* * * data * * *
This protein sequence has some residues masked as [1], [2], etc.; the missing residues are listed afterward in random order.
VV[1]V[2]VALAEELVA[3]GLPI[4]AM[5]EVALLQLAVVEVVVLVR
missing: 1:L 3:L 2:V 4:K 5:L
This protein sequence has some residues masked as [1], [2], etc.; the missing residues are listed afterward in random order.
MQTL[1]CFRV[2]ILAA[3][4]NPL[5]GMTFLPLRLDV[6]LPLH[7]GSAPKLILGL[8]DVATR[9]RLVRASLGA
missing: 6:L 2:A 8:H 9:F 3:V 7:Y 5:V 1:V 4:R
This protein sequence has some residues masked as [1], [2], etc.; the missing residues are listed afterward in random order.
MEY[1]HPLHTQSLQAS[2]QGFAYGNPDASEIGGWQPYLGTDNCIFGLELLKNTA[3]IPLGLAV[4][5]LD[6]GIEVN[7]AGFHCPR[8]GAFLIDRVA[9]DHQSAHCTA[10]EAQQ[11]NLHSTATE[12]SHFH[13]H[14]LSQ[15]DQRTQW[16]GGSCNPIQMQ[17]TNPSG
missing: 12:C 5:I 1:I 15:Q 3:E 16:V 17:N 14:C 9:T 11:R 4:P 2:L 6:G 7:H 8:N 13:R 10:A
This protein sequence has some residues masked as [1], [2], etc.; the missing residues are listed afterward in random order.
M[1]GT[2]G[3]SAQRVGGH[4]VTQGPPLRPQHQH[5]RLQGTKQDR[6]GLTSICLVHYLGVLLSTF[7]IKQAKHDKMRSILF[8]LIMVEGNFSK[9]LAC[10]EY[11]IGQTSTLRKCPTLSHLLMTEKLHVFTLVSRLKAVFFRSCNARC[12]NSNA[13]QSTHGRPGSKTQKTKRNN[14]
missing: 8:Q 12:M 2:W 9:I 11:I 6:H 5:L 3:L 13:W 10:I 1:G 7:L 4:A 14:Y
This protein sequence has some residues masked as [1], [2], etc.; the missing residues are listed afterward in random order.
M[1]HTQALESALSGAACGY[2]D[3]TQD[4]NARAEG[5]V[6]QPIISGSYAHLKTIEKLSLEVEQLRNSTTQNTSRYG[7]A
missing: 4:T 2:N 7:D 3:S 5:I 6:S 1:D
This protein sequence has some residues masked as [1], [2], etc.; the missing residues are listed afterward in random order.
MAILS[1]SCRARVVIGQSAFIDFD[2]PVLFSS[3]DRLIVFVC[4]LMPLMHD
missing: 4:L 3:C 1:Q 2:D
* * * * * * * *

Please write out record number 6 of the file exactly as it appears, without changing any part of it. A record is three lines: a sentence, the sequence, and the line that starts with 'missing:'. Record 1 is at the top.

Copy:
This protein sequence has some residues masked as [1], [2], etc.; the missing residues are listed afterward in random order.
MAILS[1]SCRARVVIGQSAFIDFD[2]PVLFSS[3]DRLIVFVC[4]LMPLMHD
missing: 4:L 3:C 1:Q 2:D